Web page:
He was undoubtedly the first to raise Orchids here and he counted that year a loss when he had no Orchid in bloom to give Mrs. Flagler for the famous Washington Ball. Mr. Matthams loved his trees and plants but his floral families did not grow fast during his life time owing to his desire to have unusual and rare plants. I think he parted with but three Petreas. After his death his original plant fell into other hands and spread rapidly until it is no longer rare, but just as beautiful. One of our members, Mrs. S., is in a way responsible for the increase in Mr. Matthams floral families. In the interests of conservation, she saved many of his valuable specimens from the lot cleaners axe and fire. She discovered and saved his Triphasia or Lime Berry and she accomplished the heretofore unknown feat, raised a Petrea from a cutting. OUR PARK When West Palm Beach was laid out, an irregular tract between Myrtle and Poinciana Streets was set aside by Mr. Flagler for a Park. This tract was used for some time as a baseball field by the merchants who had shops along Narcissus Street. Many a hot game was played there while the shopkeepers were waiting for customers. The usual method was for one man to act as sentry while the rest went for the game. If the unusual happened and a would-be shopper appeared it was an easy manner for the sentry to call in the special man needed. Finally Mr. George Idner decided it was time for the land to be used for a park, but how this feat was to be accomplished was the question, for even then the City Fathers had their money troubles and had not yet learned the purchasing power of scrip. So Mr. Idner, alone and unaided, started the work planting Cocoanuts, Crotons and anything else he could find, but just as he got started his business took him to Cuba for a few years and our Park was again a waif. Then Mrs. Leone Decker, the first woman to do Civic Beautification work here, took its care upon her shoulders and worked faithfully to beautify it. At the time of Mrs. Decker’s death, the Park had become a credit to any city of the size of West Palm Beach. Then the city took over its care, and from time to time it has been changed and improved until now I am afraid neither Mr. Idner nor Mrs. Decker would recognize their child.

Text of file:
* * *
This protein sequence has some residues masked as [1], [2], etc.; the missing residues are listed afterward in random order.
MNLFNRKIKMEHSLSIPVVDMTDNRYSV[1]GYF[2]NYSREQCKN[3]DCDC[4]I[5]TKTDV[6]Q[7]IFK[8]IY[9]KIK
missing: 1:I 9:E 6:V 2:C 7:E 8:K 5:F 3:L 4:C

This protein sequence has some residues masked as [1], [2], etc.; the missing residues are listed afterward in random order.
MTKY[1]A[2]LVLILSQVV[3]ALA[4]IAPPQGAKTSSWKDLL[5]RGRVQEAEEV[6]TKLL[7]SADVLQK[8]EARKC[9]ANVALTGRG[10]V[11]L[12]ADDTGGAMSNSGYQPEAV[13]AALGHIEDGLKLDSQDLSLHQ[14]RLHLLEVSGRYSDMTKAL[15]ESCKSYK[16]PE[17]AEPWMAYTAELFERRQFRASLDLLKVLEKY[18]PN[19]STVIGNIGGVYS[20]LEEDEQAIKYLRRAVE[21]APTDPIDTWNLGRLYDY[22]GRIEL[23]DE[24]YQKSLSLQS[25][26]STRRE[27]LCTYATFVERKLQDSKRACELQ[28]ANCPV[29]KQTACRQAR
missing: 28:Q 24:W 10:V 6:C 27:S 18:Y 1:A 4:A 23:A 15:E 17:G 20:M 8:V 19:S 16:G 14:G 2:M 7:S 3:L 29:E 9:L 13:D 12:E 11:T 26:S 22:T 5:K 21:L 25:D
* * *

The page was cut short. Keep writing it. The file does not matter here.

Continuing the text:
PURPLE ALAMANDA Three plants of entirely different families have grown here bearing the name Purple Allamanda. One alone is entitled to it—Allamanda Purpurea. This original plant was brought to the shores of Lake Worth by a Mr. Henderson, one of the earlier English settlers, and planted on the East shore of Lake Worth, a short distance North of the Garden of Eden. Here it grew for many years, the only specimen of its kind in this section, and I believe in this country, as Mr. Henderson brought it with him from England. Mr. Matthams told me that this Mr. Henderson was the Horticulturalist for whom the Allamanda Hendersoni was named, and this doubtless is correct as Mr. Matthams was a man of careful statements. There had been very few plants propagated from this original plant until Mrs. Henderson, several years after her husband’s death, sold it to Mr. Delavan for the enormous sum of $5.00, and he proceeded to propagate it in a wholesome manner. While it is rather difficult to raise from cuttings, it is not as difficult as we were led to believe by the prices charged. The next one, the Bigonia Magnifica, a specimen of which has been growing on the house just South of Miramar Inn for a number of years and called by many Purple Allamanda, was originally brought to Munyon’s Island by Mr. and Mrs. Pitts, early owners of the Island. The original plant, parent of all these in this section, grew until the 1928 storm killed it - a magnificent specimen.
John Beach. Courtesy HSPBC.
Bougainvilla. Photo by Caroline Frazier..